But according to a recent study conducted by market research firm Ipsos Reid on behalf of document destruction company Shred-It, small business do not fully comprehend the impact a data breach could have and do not safeguard sensitive information as they should.
According to the study, 40% of small business owners have no protocols in place for securing data; this is up 5% from a similar survey in 2012. More than one-third does not train staff on information security procedures.
“We are urging companies to be more vigilant when it comes to information security,” said Shred-It’s privacy and security officer Mike Skidmore. He made the statement during National Small Business Week, which took place between June 17 and June 21.
“We have seen a consistent increase in small businesses without security protocols in place and a crucial first step for practicing effective information security is improving awareness of policies and procedures. Organizations face a lot of risks, but enforcing sensitive data safeguarding as a companywide practice will potentially avert both significant financial and reputational risk,” Skidmore said.
Shred-It made the following suggestions for small businesses to adopt:
1. Analyze possible security gaps in one’s organization, and within your supply chain, and work with security experts to assess existing security systems.
2. Implement ongoing risk analysis processes and create a policy specifically designed to limiting exposure to fraud and data breaches.
3. Regularly train employees in proper document management and encourage their adoption of security best practices.
4. Utilize special locked consoles to house sensitive materials that are waiting to be properly shredded.
5. Implement a “shred-all” policy so that all unneeded documents are fully destroyed on a regular basis.
6. Don’t overlook hard drives on computers or photocopiers; physical hard drive destruction is proven to be the only 100% secure way to destroy data from hard drives permanently.
7. Have up-to-date and effective computer network protection, including anti-virus software and a firewall.
Other sources had their own tips during National Small Business Week. Citizens Bank, Providence, R.I., said small business owners need to have proactive strategies in place to manage cash flow so it does not become a problem for their company.
They are able to create growth opportunities through reinvestment by making their capital work better for them.
Among the suggestions from Quincy Miller, head of business banking for RBS Citizens:
• Understand your operating cycle. Regardless of size, every business must deposit, monitor and manage cash, make payments, fund purchases, invest in their company, and receive payments. Reviewing and understanding each step in this cash flow cycle can help a company work more efficiently.
• Review your payroll process. If you pay your employees twice a month instead of every other week, you will be managing 24 payroll periods instead of 26 during the course of a year, making your company more efficient.
Direct deposit of employee paychecks into their accounts can also create efficiencies.
• Manage outgoing payments in an advantageous manner. Banks can help establish relationships with credit card companies that can speed up payments from customers while giving additional timing or flexibility for repayment to settle your account.
• Look at opening a business credit card. A business credit card has many advantages, including the establishment of a clear separation of business and personal finances. In addition to providing clarity in the day to day operations of your business, this arrangement can eliminate confusion during tax preparations. If you have employees with company cards, consider solutions that allow you to monitor, track and control the way those cards are used.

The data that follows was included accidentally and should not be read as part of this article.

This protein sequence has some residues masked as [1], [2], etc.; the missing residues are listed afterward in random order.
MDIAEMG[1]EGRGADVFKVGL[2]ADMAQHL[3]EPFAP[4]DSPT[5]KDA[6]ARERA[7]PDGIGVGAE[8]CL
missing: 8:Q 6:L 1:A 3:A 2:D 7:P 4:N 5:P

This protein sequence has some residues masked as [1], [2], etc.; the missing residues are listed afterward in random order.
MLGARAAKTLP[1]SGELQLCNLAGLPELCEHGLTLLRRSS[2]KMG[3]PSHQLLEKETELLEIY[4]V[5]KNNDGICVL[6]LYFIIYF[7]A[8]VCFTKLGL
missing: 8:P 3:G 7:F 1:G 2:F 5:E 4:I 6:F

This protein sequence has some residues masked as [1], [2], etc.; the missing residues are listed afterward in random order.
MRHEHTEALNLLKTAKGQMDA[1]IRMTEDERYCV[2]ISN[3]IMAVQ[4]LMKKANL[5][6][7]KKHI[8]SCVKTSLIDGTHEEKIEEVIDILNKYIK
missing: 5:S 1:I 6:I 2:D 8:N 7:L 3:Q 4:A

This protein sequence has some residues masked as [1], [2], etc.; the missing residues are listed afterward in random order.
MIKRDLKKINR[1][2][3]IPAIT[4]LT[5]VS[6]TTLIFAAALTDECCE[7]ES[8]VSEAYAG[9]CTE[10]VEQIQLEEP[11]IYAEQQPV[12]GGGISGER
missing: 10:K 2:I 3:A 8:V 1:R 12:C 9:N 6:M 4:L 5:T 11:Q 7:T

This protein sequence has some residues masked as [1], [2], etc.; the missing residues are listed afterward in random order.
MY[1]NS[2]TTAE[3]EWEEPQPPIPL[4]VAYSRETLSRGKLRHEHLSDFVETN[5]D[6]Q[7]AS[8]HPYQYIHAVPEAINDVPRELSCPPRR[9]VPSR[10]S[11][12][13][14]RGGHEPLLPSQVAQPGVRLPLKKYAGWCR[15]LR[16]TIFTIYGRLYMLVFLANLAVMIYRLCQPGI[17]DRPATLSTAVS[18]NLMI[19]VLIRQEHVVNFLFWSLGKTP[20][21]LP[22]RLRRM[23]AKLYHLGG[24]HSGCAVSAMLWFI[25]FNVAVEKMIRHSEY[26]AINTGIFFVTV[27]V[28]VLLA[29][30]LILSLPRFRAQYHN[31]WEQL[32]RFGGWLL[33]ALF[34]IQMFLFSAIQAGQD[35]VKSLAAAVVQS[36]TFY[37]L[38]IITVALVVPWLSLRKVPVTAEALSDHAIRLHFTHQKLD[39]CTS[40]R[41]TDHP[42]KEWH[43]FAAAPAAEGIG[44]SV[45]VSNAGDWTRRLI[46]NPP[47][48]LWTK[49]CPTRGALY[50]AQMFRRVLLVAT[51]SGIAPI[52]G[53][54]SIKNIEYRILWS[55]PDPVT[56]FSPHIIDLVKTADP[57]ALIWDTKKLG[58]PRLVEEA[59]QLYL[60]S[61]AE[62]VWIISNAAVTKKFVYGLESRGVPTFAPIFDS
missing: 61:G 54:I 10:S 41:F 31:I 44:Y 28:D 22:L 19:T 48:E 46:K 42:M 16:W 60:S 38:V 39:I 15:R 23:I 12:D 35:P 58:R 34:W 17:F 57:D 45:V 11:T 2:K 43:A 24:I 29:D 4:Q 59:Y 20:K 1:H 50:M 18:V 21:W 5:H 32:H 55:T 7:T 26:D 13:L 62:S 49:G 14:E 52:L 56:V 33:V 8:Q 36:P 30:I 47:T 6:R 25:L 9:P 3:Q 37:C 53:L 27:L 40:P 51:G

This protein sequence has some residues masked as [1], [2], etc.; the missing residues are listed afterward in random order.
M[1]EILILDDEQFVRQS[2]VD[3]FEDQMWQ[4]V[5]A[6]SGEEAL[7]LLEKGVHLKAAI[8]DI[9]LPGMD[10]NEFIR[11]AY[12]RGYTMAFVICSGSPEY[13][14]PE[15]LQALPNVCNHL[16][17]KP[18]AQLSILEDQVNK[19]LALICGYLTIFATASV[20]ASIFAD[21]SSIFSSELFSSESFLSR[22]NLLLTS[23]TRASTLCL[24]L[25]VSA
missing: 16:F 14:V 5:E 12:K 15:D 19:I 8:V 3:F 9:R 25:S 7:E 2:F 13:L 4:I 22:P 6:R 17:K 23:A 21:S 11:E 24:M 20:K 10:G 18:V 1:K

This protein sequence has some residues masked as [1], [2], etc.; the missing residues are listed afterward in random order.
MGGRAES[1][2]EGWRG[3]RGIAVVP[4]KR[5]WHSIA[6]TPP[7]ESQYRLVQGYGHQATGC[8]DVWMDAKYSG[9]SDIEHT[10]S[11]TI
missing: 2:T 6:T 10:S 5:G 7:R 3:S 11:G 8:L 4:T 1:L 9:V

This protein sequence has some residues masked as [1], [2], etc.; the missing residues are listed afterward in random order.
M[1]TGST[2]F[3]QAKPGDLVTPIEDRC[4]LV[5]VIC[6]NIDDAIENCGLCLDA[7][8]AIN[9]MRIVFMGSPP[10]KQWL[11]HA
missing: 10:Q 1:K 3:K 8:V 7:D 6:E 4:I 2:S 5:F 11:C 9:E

Speaking of credit, the National Association of Credit Managers noted that a number of small companies rely on the owner’s personal consumer credit to operate the business.
They may not be aware of, or know enough about commercial credit and commercial credit reporting to establish and build a strong commercial credit profile, which can help these businesses acquire better bank financing and the crucial goods and services needed from other trade suppliers on an unsecured basis.
So the organization created a fact sheet, “Commercial Credit Reporting: What Every Company Needs to Know.”
“NACM hopes the fact sheet will help companies build their credit and support their financial practices,” said NACM president Robin Schauseil. “It is imperative to eliminate any misconceptions and educate companies about commercial credit and commercial credit reports, especially among small businesses, the drivers of the nation’s economy.”
NACM began to develop the fact sheet earlier this year in response to reports from its membership as well as politicians who said many small businesses were falling prey to aggressive sales tactics from commercial credit monitoring services. Reportedly, sales people from these firms have told small business owners they needed to pay for a product that would improve and address errors in their company’s commercial credit report.
“Much like in the consumer credit world, companies have the right to view and address discrepancies in their credit report for free,” said Schauseil. “More than that, they have the right to not be taken advantage of by unscrupulous salespeople trying to scare up business by making false claims.”
NACM national chairwoman Toni Drake added, “It’s so important in today’s economy for business owners to separate their own finances from their companies’. They also need to separate their credit histories to ensure that they don’t become personally liable for their business’ troubles,” she said.
The fact sheet is available for free on the organization’s web site, www.nacm.org.